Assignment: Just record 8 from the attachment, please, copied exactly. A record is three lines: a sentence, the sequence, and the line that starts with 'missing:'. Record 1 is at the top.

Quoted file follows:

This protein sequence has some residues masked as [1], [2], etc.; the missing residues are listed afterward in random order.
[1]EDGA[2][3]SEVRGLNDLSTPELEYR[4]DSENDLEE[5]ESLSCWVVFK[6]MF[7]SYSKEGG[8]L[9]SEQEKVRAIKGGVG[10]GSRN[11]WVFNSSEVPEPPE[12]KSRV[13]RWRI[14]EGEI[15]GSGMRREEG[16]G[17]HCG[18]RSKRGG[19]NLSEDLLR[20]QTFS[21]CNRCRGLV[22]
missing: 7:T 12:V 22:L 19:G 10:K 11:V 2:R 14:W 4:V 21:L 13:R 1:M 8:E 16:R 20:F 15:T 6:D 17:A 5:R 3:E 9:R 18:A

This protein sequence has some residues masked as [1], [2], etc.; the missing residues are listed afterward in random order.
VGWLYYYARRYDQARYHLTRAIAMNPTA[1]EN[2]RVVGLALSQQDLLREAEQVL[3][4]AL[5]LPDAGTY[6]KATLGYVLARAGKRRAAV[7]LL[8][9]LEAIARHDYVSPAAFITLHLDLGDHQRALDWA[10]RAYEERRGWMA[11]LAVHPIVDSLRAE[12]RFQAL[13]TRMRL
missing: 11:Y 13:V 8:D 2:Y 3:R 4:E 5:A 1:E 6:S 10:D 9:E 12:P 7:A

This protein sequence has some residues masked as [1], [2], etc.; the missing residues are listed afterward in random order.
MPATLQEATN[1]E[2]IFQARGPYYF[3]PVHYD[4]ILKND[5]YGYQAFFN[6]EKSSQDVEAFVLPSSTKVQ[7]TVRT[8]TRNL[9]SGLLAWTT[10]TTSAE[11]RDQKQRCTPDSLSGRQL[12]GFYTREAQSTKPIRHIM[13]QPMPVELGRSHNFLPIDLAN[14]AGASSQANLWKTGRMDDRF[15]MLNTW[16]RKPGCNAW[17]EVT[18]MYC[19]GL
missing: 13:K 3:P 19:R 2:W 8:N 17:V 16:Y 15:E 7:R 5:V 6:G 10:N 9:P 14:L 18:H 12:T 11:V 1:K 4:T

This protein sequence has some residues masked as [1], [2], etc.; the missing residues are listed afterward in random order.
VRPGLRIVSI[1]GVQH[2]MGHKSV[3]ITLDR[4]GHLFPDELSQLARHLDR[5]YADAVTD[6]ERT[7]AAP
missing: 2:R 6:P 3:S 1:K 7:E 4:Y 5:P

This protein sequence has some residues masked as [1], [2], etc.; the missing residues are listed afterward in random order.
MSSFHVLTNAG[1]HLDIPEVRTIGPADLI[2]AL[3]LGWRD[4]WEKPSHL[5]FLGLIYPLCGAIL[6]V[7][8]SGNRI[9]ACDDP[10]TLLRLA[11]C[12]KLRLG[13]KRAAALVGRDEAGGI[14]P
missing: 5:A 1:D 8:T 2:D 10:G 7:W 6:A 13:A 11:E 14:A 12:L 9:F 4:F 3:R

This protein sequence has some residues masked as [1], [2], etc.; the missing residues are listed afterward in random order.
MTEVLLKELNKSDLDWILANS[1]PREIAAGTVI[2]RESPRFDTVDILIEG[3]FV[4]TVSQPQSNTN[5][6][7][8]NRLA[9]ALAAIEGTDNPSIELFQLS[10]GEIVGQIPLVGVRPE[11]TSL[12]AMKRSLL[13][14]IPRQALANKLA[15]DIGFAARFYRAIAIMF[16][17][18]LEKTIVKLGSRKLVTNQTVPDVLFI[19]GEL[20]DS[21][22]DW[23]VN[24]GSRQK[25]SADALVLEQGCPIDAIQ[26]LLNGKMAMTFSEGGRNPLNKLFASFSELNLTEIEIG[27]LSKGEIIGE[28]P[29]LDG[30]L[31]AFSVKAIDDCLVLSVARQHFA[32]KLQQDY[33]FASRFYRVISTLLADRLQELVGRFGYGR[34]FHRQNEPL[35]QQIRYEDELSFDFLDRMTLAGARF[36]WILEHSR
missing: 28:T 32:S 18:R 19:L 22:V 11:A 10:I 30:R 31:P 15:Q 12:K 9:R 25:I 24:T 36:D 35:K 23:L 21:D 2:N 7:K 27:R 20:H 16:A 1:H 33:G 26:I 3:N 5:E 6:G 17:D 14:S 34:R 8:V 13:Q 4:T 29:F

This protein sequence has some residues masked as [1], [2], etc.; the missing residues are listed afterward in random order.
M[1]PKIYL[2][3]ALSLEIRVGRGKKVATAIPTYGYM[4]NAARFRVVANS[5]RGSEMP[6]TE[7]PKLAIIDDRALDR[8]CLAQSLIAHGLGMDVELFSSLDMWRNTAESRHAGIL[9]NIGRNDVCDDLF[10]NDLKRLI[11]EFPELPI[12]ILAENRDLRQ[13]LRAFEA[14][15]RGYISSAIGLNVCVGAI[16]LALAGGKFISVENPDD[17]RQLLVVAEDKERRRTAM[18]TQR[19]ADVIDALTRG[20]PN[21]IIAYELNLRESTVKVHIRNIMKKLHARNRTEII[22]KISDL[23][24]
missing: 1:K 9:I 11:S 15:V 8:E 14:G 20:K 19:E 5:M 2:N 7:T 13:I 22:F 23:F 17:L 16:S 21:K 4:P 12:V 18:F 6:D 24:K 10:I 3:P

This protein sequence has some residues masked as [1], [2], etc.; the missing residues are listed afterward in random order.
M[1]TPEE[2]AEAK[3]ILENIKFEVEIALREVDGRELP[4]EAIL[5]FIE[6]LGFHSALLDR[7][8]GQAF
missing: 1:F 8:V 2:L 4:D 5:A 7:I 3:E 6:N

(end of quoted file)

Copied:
This protein sequence has some residues masked as [1], [2], etc.; the missing residues are listed afterward in random order.
M[1]TPEE[2]AEAK[3]ILENIKFEVEIALREVDGRELP[4]EAIL[5]FIE[6]LGFHSALLDR[7][8]GQAF
missing: 1:F 8:V 2:L 4:D 5:A 7:I 3:E 6:N